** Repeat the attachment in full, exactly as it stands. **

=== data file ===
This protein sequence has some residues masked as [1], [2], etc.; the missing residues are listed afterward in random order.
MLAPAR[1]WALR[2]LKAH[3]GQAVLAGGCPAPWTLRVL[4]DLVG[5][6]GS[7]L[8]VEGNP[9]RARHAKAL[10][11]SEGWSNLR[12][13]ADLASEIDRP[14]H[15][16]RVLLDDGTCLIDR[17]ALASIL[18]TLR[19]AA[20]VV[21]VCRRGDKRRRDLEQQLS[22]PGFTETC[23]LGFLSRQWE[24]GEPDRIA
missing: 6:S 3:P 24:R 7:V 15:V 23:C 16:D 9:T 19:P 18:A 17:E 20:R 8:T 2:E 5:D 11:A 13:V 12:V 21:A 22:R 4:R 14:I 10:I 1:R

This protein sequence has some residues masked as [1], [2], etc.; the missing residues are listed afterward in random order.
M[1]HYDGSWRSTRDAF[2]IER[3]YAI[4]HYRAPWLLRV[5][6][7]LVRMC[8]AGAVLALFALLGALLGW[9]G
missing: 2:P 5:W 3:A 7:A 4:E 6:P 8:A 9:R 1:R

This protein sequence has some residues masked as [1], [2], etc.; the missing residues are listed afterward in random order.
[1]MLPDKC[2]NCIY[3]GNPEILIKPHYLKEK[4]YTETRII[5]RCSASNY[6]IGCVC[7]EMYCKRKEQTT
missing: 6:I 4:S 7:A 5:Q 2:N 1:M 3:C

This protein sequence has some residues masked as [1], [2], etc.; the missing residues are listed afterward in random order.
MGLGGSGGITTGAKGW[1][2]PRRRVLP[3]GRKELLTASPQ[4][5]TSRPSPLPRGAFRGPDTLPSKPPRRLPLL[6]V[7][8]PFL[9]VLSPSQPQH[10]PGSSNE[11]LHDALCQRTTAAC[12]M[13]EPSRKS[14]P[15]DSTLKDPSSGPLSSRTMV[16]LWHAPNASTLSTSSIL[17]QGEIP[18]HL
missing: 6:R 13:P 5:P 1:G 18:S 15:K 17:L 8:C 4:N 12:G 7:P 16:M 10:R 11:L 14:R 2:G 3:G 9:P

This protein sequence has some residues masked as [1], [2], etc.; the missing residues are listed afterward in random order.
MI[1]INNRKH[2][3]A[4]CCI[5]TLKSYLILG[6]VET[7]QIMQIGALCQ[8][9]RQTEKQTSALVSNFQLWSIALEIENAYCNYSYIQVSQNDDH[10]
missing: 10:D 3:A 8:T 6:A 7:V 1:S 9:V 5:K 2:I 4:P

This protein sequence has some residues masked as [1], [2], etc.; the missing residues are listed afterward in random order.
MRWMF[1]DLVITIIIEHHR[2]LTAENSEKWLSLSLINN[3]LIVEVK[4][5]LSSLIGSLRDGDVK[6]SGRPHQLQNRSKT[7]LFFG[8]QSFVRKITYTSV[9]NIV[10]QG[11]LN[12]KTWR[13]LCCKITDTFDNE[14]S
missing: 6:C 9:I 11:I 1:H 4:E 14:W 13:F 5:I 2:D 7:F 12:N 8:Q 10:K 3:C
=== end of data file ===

This protein sequence has some residues masked as [1], [2], etc.; the missing residues are listed afterward in random order.
MLAPAR[1]WALR[2]LKAH[3]GQAVLAGGCPAPWTLRVL[4]DLVG[5][6]GS[7]L[8]VEGNP[9]RARHAKAL[10][11]SEGWSNLR[12][13]ADLASEIDRP[14]H[15][16]RVLLDDGTCLIDR[17]ALASIL[18]TLR[19]AA[20]VV[21]VCRRGDKRRRDLEQQLS[22]PGFTETC[23]LGFLSRQWE[24]GEPDRIA
missing: 6:S 3:P 24:R 7:V 15:V 23:C 16:D 9:T 19:P 18:A 17:E 20:R 8:T 2:E 5:D 11:A 13:V 12:V 21:A 22:R 4:R 14:I 10:I 1:R

This protein sequence has some residues masked as [1], [2], etc.; the missing residues are listed afterward in random order.
M[1]HYDGSWRSTRDAF[2]IER[3]YAI[4]HYRAPWLLRV[5][6][7]LVRMC[8]AGAVLALFALLGALLGW[9]G
missing: 2:P 5:W 3:A 7:A 4:E 6:P 8:A 9:R 1:R

This protein sequence has some residues masked as [1], [2], etc.; the missing residues are listed afterward in random order.
[1]MLPDKC[2]NCIY[3]GNPEILIKPHYLKEK[4]YTETRII[5]RCSASNY[6]IGCVC[7]EMYCKRKEQTT
missing: 6:I 4:S 7:A 5:Q 2:N 1:M 3:C

This protein sequence has some residues masked as [1], [2], etc.; the missing residues are listed afterward in random order.
MGLGGSGGITTGAKGW[1][2]PRRRVLP[3]GRKELLTASPQ[4][5]TSRPSPLPRGAFRGPDTLPSKPPRRLPLL[6]V[7][8]PFL[9]VLSPSQPQH[10]PGSSNE[11]LHDALCQRTTAAC[12]M[13]EPSRKS[14]P[15]DSTLKDPSSGPLSSRTMV[16]LWHAPNASTLSTSSIL[17]QGEIP[18]HL
missing: 6:R 13:P 5:P 1:G 18:S 15:K 17:L 8:C 4:N 12:G 7:P 16:M 10:R 11:L 14:R 2:G 3:G 9:P

This protein sequence has some residues masked as [1], [2], etc.; the missing residues are listed afterward in random order.
MI[1]INNRKH[2][3]A[4]CCI[5]TLKSYLILG[6]VET[7]QIMQIGALCQ[8][9]RQTEKQTSALVSNFQLWSIALEIENAYCNYSYIQVSQNDDH[10]
missing: 10:D 3:A 8:T 6:A 7:V 1:S 9:V 5:K 2:I 4:P

This protein sequence has some residues masked as [1], [2], etc.; the missing residues are listed afterward in random order.
MRWMF[1]DLVITIIIEHHR[2]LTAENSEKWLSLSLINN[3]LIVEVK[4][5]LSSLIGSLRDGDVK[6]SGRPHQLQNRSKT[7]LFFG[8]QSFVRKITYTSV[9]NIV[10]QG[11]LN[12]KTWR[13]LCCKITDTFDNE[14]S
missing: 6:C 9:I 11:I 1:H 4:E 14:W 13:F 5:I 2:D 7:F 12:N 8:Q 10:K 3:C